Jelly Roll Morton’s Someday, Sweetheart had a jaunty Dan Block clarinet solo that gave way to suave trombone, and then Mark Hynes’ bubbling tenor sax. One of the clarinetists sang an opiated take of  Louis Jordan’s Knock Me a Kiss, lit up with another bustling Hynes tenor solo.

Berger explained away his stab at making swing jazz out the old early 1900s standard By the Light of the Silvery Moon as sarcastic: if a little tongue-in-cheek, it turned out to be fetching despite itself, with some pretty hip harmonies in the high reeds and brass, exchanges of bars throughout the band and a genial trombone solo. A little later they made a gorgeously lowlit, lush wee-hours swing ballad out of the old Scottish folk song Mighty Like a Rose, with a deliciously moody low brass arrangement: it turned into a dynamic feature for baritone sax.

Zoot Sims’ The Red Door got a lush snowstorm of drums, a brightly purposeful tenor sax solo and a bit of a bubbly one from bassist Jennifer Vincent – it was good to hear her amply amped in the mix, something that you can’t necessarily expect from the four string at a big band gig.

A breathtaking, uneasily carnivalesque take of Al Cohn’s Take Four was packed with brief, out-of-breath conversational phrases. A Neal Hefti number – “the swinginest chart ever,” Berger enthused – turned into a hopped-up vehicle for more baritone sax as well as the drums’ rolling, tumbling attack.

Then guest singer Hetty Kate, fresh off the plane from Australia, joined the band and launched into a coy, slinky take of Them There Eyes. She’s the real deal: she sings in character, every number different from the last one (you’d be surprised how many singers don’t do that), can bend a blue note any which way and make you smile or smirk or furrow your brow along with her.

You’re Too Marvelous for Words, with its simmering sophistication and surprisingly stark, bluesy trombone solo, contrasted with the bitingly brassy, sarcastic kissoff anthem A Fine Romance. And then channeled brittle hope and expectation in Louis Armstrong’s A Kiss to Build a Dream On. The band closed with an irrepressible dixieland flair.

The New York Hot Jazz Festival’s next big production is at Central Park Summerstage on July 1 starting at 5 PM with chanteuse Aurora Nealand, charming, female-fronted cosmopolitan swing crew Avalon Jazz Band and NYC’s arguably finest oldtime swing band Vince Giordano & the Nighthawks,

May 27, 2017 Posted by | concert, jazz, Live Events, Music, music, concert, New York City, review, Reviews | , , , , , , , , , , , , , , , , , , , , , | Leave a comment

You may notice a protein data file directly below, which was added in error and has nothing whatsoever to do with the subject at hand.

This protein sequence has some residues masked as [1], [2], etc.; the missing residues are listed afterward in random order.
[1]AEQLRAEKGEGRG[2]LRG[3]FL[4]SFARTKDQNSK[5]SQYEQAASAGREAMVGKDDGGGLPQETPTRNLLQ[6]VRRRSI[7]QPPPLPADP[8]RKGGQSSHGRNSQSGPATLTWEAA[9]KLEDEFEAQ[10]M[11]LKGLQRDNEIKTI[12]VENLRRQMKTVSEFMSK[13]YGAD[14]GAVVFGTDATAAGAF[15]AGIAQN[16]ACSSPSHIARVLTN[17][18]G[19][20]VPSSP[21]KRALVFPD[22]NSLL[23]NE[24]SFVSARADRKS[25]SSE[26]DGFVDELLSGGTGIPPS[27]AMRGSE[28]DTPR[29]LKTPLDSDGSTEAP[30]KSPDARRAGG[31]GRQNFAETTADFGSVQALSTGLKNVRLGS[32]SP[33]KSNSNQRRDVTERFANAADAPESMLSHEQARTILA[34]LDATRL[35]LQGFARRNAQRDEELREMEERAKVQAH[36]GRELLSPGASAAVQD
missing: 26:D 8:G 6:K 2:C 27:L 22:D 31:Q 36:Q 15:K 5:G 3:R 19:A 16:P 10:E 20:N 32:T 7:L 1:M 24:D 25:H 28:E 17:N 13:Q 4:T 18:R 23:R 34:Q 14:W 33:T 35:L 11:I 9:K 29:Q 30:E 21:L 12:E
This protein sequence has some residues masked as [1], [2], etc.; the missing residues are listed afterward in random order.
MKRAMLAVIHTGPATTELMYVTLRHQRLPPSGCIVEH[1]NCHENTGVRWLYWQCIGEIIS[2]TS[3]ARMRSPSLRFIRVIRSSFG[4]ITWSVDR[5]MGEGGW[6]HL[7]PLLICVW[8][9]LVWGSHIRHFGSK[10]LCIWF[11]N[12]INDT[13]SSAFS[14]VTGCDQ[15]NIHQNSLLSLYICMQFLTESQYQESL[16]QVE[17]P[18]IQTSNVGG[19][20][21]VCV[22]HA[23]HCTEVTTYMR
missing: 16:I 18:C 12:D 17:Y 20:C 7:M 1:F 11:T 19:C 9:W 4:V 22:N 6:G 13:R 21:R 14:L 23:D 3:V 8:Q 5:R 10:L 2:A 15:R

Haunting, Cinematic, Relevant State-of-the-Art Big Band Jazz from the Jihye Lee Orchestra

If tuneful, cinematic, vivid and distantly haunting big band jazz is up your alley, you should know that the Jihye Lee Orchestra are playing Symphony Space this Friday, April 14 at 8 PM. Cover is $25, which is reasonable for a Manhattan gig by a 20-piece ensemble. To give you an idea of what they’ll be playing, here’s what their gripping, picturesque debut album April Wind sounds like. It hasn’t made it to any of the usual places on the web yet, although half the tracks are up at Lee’s video page. 

The title track, which opens the six-part suite, begins with a rhythmless lustre and a distant sense of foreboding, the only place in the piece where that’s allowed to creep in. Sean Jones’ airy trumpet mingles with the bandleader’s wistful vocalese. Spare, carefree piano phrases from Alain Mallett mingle as the orchestra rises with brassy flair over an easygoing sway. A dancing rhythm comes to the forefront with an incisive piano solo. A casually spiraling Shannon LeClaire alto sax solo leads the ensemble in a return to gently swaying lushness.

John Lockwood’s tersely dancing bass hook opens the practically thirteen-minute epic Sewol Ho, then gives way to a bit of icy, chromatic piano and then an exchange of brass that picks up the melody. Suspense builds over an understated clave, a brooding call-and-response between brass and reeds that wouldn’t be out of place in the Chris Jentsch big band book. A minor sixth chord lingers, actual or implied, eventually edged out by uneasy close harmonies and then a seemingly free interlude pairing off spare, bubbling individual voices: trumpet, drums, bass, trombone each scrambling around in the waves. Rhythm returns with an ominous low-brass pulse underneath those voices: then the music literally slides down and out for a second. Then the bass clarinet leads a search party, more or less, over a bubbling, reedy groove that builds with considerable gravitas and shivery clarinet.